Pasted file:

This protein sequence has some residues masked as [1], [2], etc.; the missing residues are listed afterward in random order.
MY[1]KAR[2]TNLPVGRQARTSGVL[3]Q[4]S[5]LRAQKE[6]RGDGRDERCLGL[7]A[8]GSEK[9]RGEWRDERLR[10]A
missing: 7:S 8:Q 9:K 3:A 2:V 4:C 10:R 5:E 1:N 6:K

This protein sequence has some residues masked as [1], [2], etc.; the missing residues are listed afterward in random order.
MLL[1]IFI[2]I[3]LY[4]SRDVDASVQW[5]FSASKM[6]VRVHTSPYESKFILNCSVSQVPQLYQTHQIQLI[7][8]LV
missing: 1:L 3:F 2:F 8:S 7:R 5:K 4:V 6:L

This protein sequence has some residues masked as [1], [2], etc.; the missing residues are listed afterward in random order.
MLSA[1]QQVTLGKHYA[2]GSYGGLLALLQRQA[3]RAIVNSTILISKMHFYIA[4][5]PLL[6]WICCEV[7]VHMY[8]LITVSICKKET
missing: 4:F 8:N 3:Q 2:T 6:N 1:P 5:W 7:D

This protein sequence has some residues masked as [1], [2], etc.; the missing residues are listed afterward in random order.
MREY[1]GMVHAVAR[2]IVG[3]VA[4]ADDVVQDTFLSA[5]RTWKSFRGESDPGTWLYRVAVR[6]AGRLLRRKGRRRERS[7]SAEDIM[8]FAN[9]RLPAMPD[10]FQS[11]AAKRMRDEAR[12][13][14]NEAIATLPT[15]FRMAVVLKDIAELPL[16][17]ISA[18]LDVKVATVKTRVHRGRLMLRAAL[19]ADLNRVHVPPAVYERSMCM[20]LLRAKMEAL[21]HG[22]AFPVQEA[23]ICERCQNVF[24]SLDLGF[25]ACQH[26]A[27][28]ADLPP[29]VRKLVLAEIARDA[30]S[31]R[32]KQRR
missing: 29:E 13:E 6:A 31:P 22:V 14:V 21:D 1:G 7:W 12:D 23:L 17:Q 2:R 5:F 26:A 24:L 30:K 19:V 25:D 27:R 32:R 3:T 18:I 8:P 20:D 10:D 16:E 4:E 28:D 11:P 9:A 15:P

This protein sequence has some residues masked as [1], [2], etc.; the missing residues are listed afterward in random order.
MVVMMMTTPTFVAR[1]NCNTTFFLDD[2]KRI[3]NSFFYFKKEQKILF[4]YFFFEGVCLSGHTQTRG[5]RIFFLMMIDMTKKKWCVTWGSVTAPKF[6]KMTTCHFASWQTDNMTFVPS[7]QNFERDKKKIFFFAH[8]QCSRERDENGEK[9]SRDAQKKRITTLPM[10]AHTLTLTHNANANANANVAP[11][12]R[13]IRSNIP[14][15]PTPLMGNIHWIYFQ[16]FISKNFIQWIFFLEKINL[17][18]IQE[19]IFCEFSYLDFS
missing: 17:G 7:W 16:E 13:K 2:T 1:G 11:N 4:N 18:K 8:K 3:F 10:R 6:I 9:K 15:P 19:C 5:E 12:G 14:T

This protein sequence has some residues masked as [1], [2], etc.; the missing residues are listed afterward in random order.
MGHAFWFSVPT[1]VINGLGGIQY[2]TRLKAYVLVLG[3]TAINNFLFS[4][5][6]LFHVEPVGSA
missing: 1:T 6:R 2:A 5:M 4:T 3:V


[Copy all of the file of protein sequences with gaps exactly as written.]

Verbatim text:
This protein sequence has some residues masked as [1], [2], etc.; the missing residues are listed afterward in random order.
MY[1]KAR[2]TNLPVGRQARTSGVL[3]Q[4]S[5]LRAQKE[6]RGDGRDERCLGL[7]A[8]GSEK[9]RGEWRDERLR[10]A
missing: 7:S 8:Q 9:K 3:A 2:V 4:C 10:R 5:E 1:N 6:K

This protein sequence has some residues masked as [1], [2], etc.; the missing residues are listed afterward in random order.
MLL[1]IFI[2]I[3]LY[4]SRDVDASVQW[5]FSASKM[6]VRVHTSPYESKFILNCSVSQVPQLYQTHQIQLI[7][8]LV
missing: 1:L 3:F 2:F 8:S 7:R 5:K 4:V 6:L

This protein sequence has some residues masked as [1], [2], etc.; the missing residues are listed afterward in random order.
MLSA[1]QQVTLGKHYA[2]GSYGGLLALLQRQA[3]RAIVNSTILISKMHFYIA[4][5]PLL[6]WICCEV[7]VHMY[8]LITVSICKKET
missing: 4:F 8:N 3:Q 2:T 6:N 1:P 5:W 7:D

This protein sequence has some residues masked as [1], [2], etc.; the missing residues are listed afterward in random order.
MREY[1]GMVHAVAR[2]IVG[3]VA[4]ADDVVQDTFLSA[5]RTWKSFRGESDPGTWLYRVAVR[6]AGRLLRRKGRRRERS[7]SAEDIM[8]FAN[9]RLPAMPD[10]FQS[11]AAKRMRDEAR[12][13][14]NEAIATLPT[15]FRMAVVLKDIAELPL[16][17]ISA[18]LDVKVATVKTRVHRGRLMLRAAL[19]ADLNRVHVPPAVYERSMCM[20]LLRAKMEAL[21]HG[22]AFPVQEA[23]ICERCQNVF[24]SLDLGF[25]ACQH[26]A[27][28]ADLPP[29]VRKLVLAEIARDA[30]S[31]R[32]KQRR
missing: 29:E 13:E 6:A 31:P 22:V 14:V 21:D 1:G 7:W 12:D 23:L 17:Q 2:R 5:F 26:A 24:L 30:K 19:V 25:D 27:R 32:R 3:T 18:I 8:P 20:D 10:D 16:E 4:E 28:D 11:P 9:A 15:P

This protein sequence has some residues masked as [1], [2], etc.; the missing residues are listed afterward in random order.
MVVMMMTTPTFVAR[1]NCNTTFFLDD[2]KRI[3]NSFFYFKKEQKILF[4]YFFFEGVCLSGHTQTRG[5]RIFFLMMIDMTKKKWCVTWGSVTAPKF[6]KMTTCHFASWQTDNMTFVPS[7]QNFERDKKKIFFFAH[8]QCSRERDENGEK[9]SRDAQKKRITTLPM[10]AHTLTLTHNANANANANVAP[11][12]R[13]IRSNIP[14][15]PTPLMGNIHWIYFQ[16]FISKNFIQWIFFLEKINL[17][18]IQE[19]IFCEFSYLDFS
missing: 17:G 7:W 16:E 13:K 2:T 1:G 11:N 4:N 18:K 8:K 3:F 10:R 6:I 9:K 15:P 19:C 5:E 12:G 14:T

This protein sequence has some residues masked as [1], [2], etc.; the missing residues are listed afterward in random order.
MGHAFWFSVPT[1]VINGLGGIQY[2]TRLKAYVLVLG[3]TAINNFLFS[4][5][6]LFHVEPVGSA
missing: 1:T 6:R 2:A 5:M 4:T 3:V